About Yoshiko Chuma and The School of Hard Knocks

Introduction by Elizabeth Zimmer
For more than three decades now, Yoshiko Chuma has been building unique structures in the liminal area between her native Japanese culture and her adopted American one. Using trained and pedestrian movers, virtuoso instrumentalists (whose playing she often conducts), film, video, and sculptural forms by collaborating artists, she develops unusual time-based art works that blend the live and the recorded, the flat and the three-dimensional, people and things.

Chuma’s multidisciplinary work tries to capture the contemporary world in all its complexity: speedy, multi-faceted, diverse, both conceptual and concrete. She has traveled and worked in countries around the globe, with international casts.

I have often thought that the natural instinct of young artists and audiences is to seek complex, even chaotic structures, to fill out their nascent personalities and careers with noise, clutter, and confusion. As they grow older, artists and audience seek tighter forms, calmer atmospheres, clarity, transparency, peace.

The work of Yoshiko Chuma began in wildness, in the School of Hard Knocks. As she matures, the structures grow more confident, but the impulse to embrace the universe, to include everything at once, is still present. She seems eternally young, preternaturally wise, always startling.

A Word from Jenneth Webster  
For over 30 years, Yoshiko Chuma has been a self made citizen of the world, intensely sophisticated, vibrantly herself, passionately concerned. Over many years as a spectator and sometime commissioner of Yoshiko’s work I marvel at the dances’ forthright cinema verité look, their simultaneous multiple realities and daring physicality, and try to puzzle out the hidden agenda, the code that drives her work. (remembering her Lincoln Center Out of Doors dance about Bimini atomic bomb tests: seemingly a happy beach party, the bombs displayed as spilt blue cocktails.)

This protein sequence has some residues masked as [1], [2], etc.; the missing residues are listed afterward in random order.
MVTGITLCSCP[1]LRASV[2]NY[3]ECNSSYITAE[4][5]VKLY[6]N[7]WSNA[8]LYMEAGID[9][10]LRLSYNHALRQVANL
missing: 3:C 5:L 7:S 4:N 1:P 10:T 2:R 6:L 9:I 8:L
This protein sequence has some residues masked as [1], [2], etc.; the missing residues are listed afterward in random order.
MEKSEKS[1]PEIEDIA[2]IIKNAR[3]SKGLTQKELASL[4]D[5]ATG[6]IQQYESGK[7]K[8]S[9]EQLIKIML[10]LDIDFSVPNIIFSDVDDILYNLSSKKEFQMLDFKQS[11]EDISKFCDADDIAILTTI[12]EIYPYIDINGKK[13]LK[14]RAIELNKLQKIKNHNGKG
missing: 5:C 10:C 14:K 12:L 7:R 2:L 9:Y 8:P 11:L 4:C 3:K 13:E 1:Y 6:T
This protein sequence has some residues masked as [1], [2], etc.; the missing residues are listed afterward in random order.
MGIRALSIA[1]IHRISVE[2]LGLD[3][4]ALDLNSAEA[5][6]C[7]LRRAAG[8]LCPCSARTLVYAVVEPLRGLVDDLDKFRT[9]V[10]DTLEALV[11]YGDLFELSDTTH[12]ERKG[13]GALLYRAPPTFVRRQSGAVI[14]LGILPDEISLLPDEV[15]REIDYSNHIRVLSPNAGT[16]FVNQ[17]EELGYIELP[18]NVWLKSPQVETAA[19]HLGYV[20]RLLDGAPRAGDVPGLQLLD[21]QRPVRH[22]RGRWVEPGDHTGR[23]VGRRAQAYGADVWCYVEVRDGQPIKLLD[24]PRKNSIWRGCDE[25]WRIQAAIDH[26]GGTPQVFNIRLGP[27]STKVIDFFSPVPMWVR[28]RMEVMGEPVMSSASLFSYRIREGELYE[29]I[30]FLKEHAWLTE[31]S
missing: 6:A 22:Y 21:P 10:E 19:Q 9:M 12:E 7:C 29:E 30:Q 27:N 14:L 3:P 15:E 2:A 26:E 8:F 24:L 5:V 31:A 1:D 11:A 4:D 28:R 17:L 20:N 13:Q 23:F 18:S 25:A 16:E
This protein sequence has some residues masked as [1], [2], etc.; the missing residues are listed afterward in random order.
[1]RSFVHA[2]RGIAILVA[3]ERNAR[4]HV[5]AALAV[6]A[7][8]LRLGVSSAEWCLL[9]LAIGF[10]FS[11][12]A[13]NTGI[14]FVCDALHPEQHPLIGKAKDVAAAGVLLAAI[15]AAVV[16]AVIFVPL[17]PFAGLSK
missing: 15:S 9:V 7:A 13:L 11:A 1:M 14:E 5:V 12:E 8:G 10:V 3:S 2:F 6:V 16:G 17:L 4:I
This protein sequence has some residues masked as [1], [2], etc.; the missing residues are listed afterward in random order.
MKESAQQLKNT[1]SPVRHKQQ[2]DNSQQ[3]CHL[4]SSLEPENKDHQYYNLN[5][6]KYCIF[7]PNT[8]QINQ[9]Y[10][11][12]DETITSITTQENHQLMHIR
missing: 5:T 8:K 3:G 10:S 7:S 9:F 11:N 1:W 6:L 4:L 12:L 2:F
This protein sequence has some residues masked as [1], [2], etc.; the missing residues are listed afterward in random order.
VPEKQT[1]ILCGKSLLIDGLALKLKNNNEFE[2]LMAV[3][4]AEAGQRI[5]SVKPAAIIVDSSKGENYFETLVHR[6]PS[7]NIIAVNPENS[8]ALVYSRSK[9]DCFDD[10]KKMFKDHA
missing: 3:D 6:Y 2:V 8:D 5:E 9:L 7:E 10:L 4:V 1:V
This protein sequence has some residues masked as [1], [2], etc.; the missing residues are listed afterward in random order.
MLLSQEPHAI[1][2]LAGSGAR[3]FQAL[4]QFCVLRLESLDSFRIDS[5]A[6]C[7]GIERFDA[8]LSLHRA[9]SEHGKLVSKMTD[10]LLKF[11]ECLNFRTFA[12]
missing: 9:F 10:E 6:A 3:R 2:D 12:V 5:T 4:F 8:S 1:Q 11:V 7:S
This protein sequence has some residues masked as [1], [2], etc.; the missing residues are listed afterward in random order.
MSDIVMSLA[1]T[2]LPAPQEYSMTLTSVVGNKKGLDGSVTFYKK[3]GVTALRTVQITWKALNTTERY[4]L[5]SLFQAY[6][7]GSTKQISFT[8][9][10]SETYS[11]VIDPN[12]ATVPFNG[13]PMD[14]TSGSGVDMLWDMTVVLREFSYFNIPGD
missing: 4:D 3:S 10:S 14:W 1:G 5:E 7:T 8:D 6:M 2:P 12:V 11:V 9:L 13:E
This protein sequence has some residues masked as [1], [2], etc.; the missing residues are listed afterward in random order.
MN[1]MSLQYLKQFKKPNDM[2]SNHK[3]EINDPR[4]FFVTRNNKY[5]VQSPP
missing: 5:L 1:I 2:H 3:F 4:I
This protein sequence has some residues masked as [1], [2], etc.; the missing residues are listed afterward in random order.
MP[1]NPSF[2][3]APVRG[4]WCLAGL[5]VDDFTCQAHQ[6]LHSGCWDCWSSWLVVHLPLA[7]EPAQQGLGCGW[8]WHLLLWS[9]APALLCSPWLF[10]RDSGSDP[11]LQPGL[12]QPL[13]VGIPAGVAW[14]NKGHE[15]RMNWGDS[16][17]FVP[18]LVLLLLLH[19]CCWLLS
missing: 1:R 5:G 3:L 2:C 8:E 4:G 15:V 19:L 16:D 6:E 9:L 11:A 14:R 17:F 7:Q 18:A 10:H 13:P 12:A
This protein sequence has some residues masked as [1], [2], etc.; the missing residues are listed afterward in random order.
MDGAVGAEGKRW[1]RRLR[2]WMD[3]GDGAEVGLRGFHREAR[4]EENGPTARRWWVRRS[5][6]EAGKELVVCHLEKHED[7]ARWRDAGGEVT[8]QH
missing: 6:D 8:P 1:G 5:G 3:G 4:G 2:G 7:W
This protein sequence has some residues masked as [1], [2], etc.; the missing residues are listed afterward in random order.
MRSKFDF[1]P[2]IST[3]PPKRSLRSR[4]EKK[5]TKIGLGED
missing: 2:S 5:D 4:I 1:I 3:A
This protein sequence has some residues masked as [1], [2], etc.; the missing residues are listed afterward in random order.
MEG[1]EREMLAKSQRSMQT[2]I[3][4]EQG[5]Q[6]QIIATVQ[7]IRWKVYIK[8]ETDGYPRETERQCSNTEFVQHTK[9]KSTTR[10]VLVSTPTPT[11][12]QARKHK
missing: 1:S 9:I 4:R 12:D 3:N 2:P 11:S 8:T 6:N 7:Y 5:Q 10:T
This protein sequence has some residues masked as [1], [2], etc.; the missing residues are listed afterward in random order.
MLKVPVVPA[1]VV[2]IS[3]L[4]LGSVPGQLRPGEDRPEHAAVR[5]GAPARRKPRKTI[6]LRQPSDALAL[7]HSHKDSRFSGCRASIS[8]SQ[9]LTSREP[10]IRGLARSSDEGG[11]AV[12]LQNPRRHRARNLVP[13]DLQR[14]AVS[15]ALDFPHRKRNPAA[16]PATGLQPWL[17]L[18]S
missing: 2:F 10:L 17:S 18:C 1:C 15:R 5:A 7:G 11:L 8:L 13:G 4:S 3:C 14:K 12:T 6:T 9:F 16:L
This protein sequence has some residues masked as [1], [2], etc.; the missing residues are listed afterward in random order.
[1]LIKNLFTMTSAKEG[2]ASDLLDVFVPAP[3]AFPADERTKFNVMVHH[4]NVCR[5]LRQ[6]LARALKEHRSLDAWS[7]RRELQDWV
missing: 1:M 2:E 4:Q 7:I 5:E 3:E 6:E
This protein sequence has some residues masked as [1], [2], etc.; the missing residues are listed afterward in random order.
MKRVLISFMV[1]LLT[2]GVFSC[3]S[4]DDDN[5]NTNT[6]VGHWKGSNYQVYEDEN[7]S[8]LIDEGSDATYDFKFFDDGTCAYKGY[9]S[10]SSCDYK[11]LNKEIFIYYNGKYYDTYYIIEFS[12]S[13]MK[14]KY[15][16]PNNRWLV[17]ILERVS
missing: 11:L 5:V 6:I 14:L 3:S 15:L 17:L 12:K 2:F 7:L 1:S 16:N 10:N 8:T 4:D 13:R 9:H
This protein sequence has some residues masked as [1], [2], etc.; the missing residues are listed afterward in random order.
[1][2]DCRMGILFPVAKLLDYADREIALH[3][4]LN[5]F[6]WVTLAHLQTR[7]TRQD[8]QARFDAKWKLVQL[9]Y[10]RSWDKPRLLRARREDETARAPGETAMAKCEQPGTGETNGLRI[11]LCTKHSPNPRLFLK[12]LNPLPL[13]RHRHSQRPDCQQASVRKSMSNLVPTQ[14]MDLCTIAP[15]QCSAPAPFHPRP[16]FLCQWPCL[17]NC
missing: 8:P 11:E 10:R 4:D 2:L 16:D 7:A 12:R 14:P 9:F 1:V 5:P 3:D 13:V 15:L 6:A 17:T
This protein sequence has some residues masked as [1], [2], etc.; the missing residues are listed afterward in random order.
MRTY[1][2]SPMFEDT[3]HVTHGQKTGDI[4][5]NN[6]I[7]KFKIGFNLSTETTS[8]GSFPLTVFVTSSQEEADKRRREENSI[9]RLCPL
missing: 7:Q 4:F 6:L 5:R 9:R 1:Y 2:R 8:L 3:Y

Inspired by her concern for humanity her dances for POONARC are a sea of exploring, often lost, souls intersecting in tight places. Her unique international vision, first an exploration and fusing of Japanese and U.S. aesthetic and life, grew to include residencies and collaborations with dancers, filmmakers and musicians in 35 countries The results present human differences and similarities joining and isolated side by side.

As a Citizen of the World: Yoshiko knows the best cultural diplomacy is not international one night stands, but living, working, talking, cooking, dancing and walking together—building an understanding concern through mutual creation. Her human sympathy is her hidden artistic agenda, inevitably international, helping we who watch it realize what our worlds are made of.
—Jenneth Webster, Producer, Lincoln Center Out of Doors 1988 -2007 

Experpt from Dance Magagine December, 2006